By Grant Olson
Historical Committee Chairman
There are a number of possible scenarios put forth as to the origins of the Polish breed of rabbit. The Ruby-eyed Whites were the first variety of Polish. They probably originated in England and Germany but definitely not in Poland. They were mentioned in English rabbit raising literature by 1860. In 1884, seventeen Polish were exhibited in Hull, England. One source noted that the breeder developed them from wild rabbits. Other breeders worked with albinos from small Silvers, albinos from the Dutch breed or possibly albinos from the Himalayan rabbit to develop their strains of Polish. The Polish rabbit was known also as the "hutch rabbit" and was mentioned in one source as being a very common breed in English rabbitries.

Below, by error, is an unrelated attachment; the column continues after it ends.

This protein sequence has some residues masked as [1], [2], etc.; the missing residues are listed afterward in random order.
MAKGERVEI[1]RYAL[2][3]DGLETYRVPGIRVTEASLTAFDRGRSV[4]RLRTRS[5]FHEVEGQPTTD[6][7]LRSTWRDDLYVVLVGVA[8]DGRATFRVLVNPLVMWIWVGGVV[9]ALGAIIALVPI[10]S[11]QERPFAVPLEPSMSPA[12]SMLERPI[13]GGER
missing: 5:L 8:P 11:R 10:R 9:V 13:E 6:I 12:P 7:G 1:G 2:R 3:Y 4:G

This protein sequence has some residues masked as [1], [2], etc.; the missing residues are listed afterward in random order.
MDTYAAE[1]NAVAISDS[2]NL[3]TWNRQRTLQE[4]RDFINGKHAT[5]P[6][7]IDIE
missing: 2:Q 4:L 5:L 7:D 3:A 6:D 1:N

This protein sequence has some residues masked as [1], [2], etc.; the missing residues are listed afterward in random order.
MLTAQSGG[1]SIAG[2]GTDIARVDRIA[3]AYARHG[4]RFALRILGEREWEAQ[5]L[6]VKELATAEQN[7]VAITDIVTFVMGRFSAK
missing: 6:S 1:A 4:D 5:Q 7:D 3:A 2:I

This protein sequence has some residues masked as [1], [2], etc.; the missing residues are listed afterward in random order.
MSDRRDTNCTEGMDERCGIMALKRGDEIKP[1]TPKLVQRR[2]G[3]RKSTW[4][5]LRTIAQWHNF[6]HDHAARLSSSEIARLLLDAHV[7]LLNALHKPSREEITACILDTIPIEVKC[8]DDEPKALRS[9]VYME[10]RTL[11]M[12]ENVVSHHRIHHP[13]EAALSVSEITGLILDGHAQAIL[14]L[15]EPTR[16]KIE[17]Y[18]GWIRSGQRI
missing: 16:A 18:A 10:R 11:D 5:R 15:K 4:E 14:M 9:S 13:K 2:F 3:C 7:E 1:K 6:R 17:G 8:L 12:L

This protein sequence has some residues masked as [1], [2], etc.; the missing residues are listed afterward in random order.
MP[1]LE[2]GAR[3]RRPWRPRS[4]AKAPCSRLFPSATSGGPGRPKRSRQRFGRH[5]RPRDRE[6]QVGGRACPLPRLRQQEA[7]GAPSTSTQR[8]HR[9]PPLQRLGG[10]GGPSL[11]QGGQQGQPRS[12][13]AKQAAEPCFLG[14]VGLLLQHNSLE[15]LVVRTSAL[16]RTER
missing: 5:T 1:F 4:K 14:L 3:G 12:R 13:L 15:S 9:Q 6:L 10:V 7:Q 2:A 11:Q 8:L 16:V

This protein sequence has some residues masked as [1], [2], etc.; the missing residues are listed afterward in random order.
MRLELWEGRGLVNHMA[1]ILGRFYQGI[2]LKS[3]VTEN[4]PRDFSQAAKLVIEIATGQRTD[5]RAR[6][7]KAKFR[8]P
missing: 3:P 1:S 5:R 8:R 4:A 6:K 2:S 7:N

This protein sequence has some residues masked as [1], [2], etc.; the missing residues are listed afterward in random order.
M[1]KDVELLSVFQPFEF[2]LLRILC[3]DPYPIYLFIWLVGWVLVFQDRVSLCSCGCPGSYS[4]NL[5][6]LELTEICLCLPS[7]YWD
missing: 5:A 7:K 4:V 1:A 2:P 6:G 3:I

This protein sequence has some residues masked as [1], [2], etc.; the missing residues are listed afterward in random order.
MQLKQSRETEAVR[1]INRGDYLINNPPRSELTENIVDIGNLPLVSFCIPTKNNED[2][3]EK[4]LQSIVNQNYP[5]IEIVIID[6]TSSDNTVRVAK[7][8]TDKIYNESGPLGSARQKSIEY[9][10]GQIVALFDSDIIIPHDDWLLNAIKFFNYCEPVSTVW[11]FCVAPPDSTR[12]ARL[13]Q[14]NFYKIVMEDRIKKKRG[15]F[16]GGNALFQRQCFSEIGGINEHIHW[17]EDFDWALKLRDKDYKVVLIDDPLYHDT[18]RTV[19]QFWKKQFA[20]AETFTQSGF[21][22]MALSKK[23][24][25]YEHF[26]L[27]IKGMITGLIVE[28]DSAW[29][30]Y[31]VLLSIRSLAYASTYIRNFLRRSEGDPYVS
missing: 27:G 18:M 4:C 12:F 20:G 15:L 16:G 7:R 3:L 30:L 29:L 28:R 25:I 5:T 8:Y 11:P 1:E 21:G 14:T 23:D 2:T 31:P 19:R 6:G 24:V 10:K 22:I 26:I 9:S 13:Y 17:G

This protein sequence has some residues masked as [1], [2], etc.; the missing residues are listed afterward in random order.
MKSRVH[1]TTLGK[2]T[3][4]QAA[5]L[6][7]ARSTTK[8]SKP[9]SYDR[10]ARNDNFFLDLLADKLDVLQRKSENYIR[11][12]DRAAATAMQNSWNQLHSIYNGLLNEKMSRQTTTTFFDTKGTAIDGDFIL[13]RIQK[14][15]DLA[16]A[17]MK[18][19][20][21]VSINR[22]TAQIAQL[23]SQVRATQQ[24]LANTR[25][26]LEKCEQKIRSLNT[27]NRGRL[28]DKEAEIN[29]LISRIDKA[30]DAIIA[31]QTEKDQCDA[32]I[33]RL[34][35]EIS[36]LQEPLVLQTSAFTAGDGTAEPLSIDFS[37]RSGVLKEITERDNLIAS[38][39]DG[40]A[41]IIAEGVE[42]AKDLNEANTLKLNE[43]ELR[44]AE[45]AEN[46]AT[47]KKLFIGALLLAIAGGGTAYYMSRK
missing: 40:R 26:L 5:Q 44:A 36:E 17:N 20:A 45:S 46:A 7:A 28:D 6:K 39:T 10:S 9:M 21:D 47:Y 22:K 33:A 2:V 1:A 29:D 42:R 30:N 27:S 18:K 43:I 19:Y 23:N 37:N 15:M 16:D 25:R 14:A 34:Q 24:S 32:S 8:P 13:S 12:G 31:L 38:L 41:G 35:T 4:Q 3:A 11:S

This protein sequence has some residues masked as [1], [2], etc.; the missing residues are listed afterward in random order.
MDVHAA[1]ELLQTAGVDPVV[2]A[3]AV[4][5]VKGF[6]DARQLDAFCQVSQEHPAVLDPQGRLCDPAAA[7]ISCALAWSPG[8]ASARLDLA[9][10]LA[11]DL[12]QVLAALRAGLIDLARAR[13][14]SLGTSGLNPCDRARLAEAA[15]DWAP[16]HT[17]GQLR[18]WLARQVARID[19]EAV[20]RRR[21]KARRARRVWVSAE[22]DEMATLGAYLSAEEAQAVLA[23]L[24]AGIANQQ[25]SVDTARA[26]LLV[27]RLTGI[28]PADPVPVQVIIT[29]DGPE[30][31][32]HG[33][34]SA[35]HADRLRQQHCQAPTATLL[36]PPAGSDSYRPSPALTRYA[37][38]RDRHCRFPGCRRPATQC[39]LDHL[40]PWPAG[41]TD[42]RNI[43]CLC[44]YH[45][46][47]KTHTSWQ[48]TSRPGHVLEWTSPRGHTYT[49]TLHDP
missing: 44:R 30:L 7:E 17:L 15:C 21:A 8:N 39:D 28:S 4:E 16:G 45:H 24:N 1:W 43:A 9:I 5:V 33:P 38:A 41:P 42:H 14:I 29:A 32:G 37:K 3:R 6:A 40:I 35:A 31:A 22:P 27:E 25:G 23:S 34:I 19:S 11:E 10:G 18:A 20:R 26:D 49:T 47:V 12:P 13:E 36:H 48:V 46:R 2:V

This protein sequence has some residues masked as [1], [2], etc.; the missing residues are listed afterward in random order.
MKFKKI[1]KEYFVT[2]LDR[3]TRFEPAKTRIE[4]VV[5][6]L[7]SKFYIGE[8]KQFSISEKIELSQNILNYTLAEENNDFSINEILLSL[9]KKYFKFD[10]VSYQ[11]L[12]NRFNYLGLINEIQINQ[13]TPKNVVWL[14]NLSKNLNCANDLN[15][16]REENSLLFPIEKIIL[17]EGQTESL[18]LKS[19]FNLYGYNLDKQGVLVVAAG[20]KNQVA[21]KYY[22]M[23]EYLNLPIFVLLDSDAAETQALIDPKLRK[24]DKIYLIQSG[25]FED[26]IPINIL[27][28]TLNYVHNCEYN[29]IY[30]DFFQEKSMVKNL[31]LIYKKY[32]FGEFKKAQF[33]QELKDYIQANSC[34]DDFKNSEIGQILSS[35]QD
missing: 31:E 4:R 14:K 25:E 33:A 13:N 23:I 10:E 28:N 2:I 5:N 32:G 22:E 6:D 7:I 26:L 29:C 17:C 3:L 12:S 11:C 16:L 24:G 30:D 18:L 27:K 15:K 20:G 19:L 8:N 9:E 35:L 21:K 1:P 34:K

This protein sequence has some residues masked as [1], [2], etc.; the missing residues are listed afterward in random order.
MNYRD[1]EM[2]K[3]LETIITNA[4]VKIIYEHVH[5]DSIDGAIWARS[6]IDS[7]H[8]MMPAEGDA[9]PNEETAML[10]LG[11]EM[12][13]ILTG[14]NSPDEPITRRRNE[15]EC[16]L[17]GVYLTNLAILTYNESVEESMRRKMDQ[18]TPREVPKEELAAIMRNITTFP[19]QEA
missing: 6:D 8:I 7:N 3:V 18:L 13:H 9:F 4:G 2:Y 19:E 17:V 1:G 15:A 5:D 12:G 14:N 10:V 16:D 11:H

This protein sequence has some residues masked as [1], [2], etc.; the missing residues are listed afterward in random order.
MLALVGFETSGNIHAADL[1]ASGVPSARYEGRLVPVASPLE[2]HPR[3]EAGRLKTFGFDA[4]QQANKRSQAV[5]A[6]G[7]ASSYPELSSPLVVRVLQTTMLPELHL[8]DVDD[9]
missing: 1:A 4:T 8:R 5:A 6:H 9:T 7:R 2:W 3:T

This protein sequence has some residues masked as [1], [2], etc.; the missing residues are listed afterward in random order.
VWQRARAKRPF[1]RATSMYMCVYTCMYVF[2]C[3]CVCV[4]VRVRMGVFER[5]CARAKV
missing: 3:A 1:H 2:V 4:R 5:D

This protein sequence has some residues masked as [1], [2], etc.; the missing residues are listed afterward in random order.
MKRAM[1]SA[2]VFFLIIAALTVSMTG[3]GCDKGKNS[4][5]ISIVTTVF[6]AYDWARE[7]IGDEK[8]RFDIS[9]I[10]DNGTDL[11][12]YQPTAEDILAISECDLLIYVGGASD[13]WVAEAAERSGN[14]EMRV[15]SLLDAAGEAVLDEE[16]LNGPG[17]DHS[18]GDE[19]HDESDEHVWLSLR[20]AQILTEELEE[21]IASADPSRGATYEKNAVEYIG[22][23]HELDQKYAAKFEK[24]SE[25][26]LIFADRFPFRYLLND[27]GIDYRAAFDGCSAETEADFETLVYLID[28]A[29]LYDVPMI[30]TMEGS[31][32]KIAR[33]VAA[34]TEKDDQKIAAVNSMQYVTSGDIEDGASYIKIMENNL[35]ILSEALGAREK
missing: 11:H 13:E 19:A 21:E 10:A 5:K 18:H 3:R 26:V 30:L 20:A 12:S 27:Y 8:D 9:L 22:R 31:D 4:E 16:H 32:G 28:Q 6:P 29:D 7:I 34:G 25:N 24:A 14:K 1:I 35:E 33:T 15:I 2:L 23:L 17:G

According to an article written by Samuel E. Rice in the 1952 APRC Guidebook, W. E. Dexter of Boston, MA imported the Polish rabbit in 1912. The Ruby-eyed Whites were the only recognized variety by the National Pet Stock Association for many years. Judge John Weltevreden in an article for the magazine "Rabbit World" said the REW Polish rabbit looked like miniature New Zealand Whites. Some Polish breeders imported some of the best stock from England to improve their Polish herds but were greatly disappointed in the animal's type and over all appearance. American breeders were able through selective breeding to develop Ruby-eyed Whites that were not racy or blocky in type.